A Distinct Community
Located in Southampton, Ontario, along the shores of Lake Huron, is the Historic Saugeen Métis. This is where you’ll find the annual Rendezvous event, traditional skills workshops for finger weaving and mitten making, and opportunities to learn about traditional medicines.
There’s a deep and rich history behind this community and its independence.
“A lot of people are familiar with the provincial organizations that are across Canada like the MNO (Métis Nation of Ontario), and the Manitoba, Alberta, and Saskatchewan Federations, but our community represents ourselves independently,” explains Jenna McGuire who is the Executive Director and Culture Keeper for the community.
“Historically we were part of the MNO, but we decided that it would be best if we represented ourselves, due to the way theythose things are administered. We have a really specific and unique cultural history in this region that is specific to here, and it was at risk of losing that specific connection and those stories if we were to be represented by a provincial collective,” she explains.
Rooted in the Fur Trade
That unique history starts with the fur trading industry. Jenna says that fur traders in the 1800s were centered around the Great Lakes, and the Saugeen territory was a popular spot.
“Our ancestors were Indigenous women and fur traders who that had intermarried and formed this new culture of people. What was happening around that time was that these people of mixed heritage didn’t identify well with people from their First Nations ancestry, and they didn’t identify well with people from their European ancestry, so essentially a new kind of nation was formed out of the Great Lakes fur trade,” she says.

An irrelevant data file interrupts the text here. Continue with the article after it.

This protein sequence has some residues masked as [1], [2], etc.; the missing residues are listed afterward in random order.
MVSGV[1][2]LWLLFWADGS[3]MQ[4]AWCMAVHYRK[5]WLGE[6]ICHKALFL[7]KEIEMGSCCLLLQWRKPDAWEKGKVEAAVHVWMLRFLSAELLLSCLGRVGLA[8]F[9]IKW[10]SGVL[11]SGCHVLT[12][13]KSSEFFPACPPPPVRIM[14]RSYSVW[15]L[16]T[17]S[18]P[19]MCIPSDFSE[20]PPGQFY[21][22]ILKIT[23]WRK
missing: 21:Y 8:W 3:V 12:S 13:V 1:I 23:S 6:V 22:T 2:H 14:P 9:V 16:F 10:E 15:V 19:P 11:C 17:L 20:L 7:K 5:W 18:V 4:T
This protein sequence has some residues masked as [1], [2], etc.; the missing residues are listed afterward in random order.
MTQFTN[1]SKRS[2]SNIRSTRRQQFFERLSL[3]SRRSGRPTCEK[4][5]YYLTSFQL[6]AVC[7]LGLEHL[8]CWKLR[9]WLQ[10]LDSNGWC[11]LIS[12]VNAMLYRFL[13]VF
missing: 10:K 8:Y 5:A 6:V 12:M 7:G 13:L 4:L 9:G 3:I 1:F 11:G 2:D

The community now covers over 275 kilometreers of shoreline from Tobermory to south of Goderich and includes the counties of Bruce, Grey, and Huron counties.
Preserving the Culture
As the Executive Director of the Historic Saugeen Métis, Jenna has several roles.
“I do everything from historical research about understanding our community’s history, to teaching traditional Métis skills, to helping with language revitalization and everything in between. I kind of have a dual role working in the office and doing outreach in the community as well,” explains Jenna.
While Jenna would normally be busy planning in-person events and workshops, the community has a few things in the works for the fall.
Plans for the Fall
“We’re planning on holding a Symposium in the fall. It’s going to be virtual so it will make it a lot easier for people all over to participate. We’ll also be doing a Rendezvous-by-mail event which is open only to our members. Because we can’t do it in person, we’ll be mailing out packages to participants that will have elements of the normal event,” says Jenna.
Although it’s happening virtually this year, Jenna says they’re hopeful that the community will be able to celebrate together in person next year.
“The last Rendezvous event was in 2019 and that was the eleventh year that we had done it. The plan is to do it in person next year, on the second Saturday in August. We typically have live traditional Métis music like fiddle players, and great food like Whitefish on a bun, and cultural displays as well,” she explains.